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Chippewa Cree paying up front for water pipeline in wake of corruption cases linked to project


GREAT FALLS, Montana — A federal investigator says the Chippewa Cree Tribe is being required to pay up front for work on a 50-mile water pipeline after tribal officials and companies were convicted on corruption charges related to the project.

Joe Waller is the resident agent in charge of the U.S. Interior Department's Office of Inspector General.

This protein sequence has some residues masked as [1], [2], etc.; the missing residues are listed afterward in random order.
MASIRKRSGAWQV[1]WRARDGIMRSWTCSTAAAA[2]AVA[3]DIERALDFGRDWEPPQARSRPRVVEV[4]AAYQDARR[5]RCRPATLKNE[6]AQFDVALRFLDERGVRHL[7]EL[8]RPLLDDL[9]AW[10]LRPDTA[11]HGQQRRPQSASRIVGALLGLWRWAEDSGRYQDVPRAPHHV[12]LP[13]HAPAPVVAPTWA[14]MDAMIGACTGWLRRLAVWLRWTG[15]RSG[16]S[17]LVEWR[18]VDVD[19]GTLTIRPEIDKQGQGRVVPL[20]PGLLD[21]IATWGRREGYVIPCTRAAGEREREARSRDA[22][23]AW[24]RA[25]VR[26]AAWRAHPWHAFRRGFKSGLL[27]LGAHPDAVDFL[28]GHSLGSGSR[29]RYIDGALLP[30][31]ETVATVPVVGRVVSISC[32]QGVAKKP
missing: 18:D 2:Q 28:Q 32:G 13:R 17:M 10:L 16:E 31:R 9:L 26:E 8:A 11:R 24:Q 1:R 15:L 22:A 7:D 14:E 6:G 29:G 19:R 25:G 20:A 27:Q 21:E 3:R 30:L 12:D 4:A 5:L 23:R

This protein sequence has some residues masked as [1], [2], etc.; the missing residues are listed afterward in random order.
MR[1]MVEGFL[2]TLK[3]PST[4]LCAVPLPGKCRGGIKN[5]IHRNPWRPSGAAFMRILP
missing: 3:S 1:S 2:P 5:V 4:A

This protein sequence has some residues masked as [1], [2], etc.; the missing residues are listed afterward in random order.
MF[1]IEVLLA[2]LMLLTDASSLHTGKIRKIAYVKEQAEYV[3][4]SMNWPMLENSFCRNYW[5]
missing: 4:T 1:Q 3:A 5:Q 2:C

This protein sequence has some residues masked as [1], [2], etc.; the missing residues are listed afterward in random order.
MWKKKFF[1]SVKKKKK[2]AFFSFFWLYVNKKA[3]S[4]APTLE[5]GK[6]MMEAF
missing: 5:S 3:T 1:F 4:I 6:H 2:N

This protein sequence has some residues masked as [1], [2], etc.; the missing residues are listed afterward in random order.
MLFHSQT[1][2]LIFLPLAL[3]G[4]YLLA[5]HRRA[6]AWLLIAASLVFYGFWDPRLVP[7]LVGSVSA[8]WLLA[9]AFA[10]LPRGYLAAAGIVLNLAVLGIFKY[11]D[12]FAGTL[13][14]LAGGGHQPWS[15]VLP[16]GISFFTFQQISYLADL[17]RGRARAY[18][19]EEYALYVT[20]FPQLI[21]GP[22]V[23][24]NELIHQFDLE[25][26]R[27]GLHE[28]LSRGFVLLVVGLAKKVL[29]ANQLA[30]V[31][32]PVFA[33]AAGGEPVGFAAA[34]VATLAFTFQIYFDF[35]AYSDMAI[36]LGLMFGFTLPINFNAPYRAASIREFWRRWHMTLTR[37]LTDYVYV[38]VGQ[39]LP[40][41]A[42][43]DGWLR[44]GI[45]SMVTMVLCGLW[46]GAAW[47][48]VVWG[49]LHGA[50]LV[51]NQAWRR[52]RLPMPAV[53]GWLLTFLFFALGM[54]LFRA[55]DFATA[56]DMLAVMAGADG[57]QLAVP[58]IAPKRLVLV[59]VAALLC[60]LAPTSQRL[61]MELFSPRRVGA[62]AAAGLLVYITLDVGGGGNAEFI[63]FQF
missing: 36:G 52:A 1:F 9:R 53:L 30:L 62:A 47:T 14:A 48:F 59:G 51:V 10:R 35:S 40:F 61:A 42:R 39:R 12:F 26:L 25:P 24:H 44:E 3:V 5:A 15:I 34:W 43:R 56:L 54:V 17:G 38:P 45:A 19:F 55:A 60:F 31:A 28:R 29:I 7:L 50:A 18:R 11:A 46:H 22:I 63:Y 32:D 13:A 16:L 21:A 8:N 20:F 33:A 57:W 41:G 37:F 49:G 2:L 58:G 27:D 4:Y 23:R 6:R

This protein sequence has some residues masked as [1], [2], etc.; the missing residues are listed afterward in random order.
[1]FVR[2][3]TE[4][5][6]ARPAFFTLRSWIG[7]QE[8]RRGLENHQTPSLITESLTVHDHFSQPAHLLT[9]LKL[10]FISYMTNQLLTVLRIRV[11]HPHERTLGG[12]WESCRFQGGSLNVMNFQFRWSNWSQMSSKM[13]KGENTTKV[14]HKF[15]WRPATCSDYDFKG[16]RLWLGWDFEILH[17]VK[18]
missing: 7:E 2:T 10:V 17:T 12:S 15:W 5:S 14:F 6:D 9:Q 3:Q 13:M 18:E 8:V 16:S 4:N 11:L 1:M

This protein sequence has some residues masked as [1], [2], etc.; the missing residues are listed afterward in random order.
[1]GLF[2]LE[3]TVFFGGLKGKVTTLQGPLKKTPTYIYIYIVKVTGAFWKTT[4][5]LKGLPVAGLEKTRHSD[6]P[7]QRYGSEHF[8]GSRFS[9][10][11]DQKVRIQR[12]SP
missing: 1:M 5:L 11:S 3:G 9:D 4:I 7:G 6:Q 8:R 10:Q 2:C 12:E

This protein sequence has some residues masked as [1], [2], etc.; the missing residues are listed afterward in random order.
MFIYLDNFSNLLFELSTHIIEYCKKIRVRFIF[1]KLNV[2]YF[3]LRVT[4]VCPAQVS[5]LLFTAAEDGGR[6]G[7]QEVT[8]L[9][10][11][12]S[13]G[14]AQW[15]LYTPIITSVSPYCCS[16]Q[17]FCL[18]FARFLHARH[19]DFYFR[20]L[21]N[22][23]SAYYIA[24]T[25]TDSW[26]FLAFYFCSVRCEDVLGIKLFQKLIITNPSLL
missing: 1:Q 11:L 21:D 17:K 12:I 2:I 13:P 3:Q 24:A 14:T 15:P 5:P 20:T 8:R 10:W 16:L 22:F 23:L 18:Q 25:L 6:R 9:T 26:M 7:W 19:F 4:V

He said Wednesday the Bureau of Reclamation typically would release money annually for federally-funded projects such as the pipeline on Montana's Rocky Boy's Indian Reservation. That changed in recent months in response to the corruption convictions on the reservation.

Waller says the tribe, through the Chippewa Cree Construction Corporation, is now required to submit invoices and receipts for pipeline costs. Only after those are validated do federal officials release money to cover the costs.

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